Medtech Insight is part of Pharma Intelligence UK Limited

This site is operated by Pharma Intelligence UK Limited, a company registered in England and Wales with company number 13787459 whose registered office is 5 Howick Place, London SW1P 1WG. The Pharma Intelligence group is owned by Caerus Topco S.à r.l. and all copyright resides with the group.

This copy is for your personal, non-commercial use. For high-quality copies or electronic reprints for distribution to colleagues or customers, please call +44 (0) 20 3377 3183

Printed By


Leaked EU AI Act Promises Good News For SMEs And Start-Ups

Executive Summary

The draft EU Artificial Intelligence Act has been leaked on LinkedIn and there is good news for medtech small and medium sized enterprises (SMEs).

Small and medium sized enterprises (SMEs), including in the medtech area, will benefit from priority access to regulatory sandboxes and simplified technical documentation requirements according to the leaked version of the EU’s AI Act.

The European Parliament and Council of the EU reached a provisional agreement on the proposed AI Act at the end of 2023. The final text now needs to be formally adopted by the EU’s co-legislators but had not been made public until the leaked document became available. (Also see "Medtech Further Examines Repercussions With EU On Cusp Of Adopting World-First AI Act" - Medtech Insight, 14 Dec, 2023.)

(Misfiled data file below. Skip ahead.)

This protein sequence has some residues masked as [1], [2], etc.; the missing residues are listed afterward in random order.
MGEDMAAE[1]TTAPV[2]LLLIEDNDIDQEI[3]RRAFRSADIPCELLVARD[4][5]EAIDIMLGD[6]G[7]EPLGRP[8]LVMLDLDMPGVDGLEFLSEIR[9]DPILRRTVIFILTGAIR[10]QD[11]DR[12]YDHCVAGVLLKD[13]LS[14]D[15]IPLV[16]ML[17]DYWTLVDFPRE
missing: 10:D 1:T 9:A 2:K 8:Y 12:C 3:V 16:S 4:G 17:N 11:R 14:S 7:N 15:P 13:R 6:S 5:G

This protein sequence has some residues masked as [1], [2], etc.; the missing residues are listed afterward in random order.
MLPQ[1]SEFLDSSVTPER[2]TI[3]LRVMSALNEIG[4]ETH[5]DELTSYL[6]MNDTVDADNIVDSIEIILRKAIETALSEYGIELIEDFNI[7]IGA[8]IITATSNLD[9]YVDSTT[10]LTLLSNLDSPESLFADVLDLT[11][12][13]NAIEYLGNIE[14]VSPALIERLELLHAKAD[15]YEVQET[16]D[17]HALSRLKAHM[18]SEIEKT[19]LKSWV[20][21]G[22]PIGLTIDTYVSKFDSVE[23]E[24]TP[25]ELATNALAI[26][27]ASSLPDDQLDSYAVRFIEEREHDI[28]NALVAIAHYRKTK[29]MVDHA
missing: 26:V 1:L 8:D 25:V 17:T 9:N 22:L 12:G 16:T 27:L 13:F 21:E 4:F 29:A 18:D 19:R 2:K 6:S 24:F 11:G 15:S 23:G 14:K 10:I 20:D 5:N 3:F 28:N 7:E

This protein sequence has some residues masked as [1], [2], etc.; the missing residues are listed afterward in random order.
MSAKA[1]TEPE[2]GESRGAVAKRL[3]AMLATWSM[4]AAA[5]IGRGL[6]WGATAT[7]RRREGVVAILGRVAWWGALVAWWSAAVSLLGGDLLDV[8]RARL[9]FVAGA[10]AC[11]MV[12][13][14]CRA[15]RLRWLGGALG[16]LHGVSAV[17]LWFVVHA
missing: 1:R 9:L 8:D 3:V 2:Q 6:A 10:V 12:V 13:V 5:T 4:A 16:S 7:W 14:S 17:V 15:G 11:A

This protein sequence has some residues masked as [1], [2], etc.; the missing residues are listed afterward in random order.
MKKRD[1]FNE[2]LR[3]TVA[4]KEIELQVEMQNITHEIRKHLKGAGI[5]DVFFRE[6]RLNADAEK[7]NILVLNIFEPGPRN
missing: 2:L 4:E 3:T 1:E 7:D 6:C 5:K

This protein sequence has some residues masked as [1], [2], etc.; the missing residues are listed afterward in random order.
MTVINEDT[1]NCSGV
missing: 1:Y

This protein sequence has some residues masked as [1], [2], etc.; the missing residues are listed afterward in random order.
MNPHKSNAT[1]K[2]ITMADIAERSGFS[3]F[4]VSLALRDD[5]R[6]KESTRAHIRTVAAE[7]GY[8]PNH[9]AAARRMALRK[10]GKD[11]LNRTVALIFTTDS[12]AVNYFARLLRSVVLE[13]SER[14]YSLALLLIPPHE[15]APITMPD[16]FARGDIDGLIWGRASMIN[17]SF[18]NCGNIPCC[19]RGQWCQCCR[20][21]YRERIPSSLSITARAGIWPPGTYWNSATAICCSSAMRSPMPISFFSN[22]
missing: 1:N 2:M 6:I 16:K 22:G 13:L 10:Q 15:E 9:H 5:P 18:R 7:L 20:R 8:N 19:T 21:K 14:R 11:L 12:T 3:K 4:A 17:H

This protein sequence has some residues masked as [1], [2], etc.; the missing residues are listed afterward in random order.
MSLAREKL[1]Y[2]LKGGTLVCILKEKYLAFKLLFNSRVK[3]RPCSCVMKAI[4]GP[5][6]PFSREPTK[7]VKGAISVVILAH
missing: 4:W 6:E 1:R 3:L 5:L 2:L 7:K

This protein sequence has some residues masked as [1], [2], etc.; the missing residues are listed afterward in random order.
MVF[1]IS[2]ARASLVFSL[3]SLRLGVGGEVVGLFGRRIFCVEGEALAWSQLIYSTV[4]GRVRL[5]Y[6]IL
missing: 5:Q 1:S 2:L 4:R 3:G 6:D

There are also key changes for high-risk AI systems. However, these are unlikely to affect medical devices, which remain caught up in the legislation’s scope by virtue of the fact that they are risk-assessed under other EU harmonized legislation (i.e. MDR/IVDR).

The 892-page EU AI Act was leaked over LinkedIn; it has been reshared nearly 500 times. Rather appropriately, professionals have been using AI, in the form of ChatGPT, to digest the content.

According to the document, manufacturers will self-assess whether products are high risk through an AI Impact Assessment.

But the AI Act has consistently stipulated products undergoing third party conformity under the Medical Device Regulation (MDR) and In Vitro Diagnostics Regulation (IVDR), are automatically considered to be high-risk anyway.

What is clear is that manufacturers of high-risk devices will have to maintain certain elements of technical documentation for a period of 10 years. The draft AI Act has also put in place specific conditions for real world testing.

As for next steps, the text will be discussed by the Telecommunications and Information Society Working Party (which handle the creation of the digital single market in Europe) on 24 January 2023, with formal adoption by COREPER, the Committee of the Permanent Representatives of the Governments of the Member States to the European Union, expected February 2, 2023

No Change To High-Risk Classification

A significant change to the final text of the AI Act is that systems will not be considered high-risk if they do not pose a significant risk of harm to the health, safety, or fundamental rights of natural persons, including by not materially influencing the outcome of decision making. This observation was made by Barry Scannell, consultant and Leo Moore, partner, in their article for William Fry law firm.

The principle that AI products will be considered high-risk under the AI Act if they undergo third party conformity assessment under other relevant Union harmonization legislation (i.e. the MDR), remains in the leaked draft agreement. So, it is likely that all medical devices will still be considered high-risk AI systems.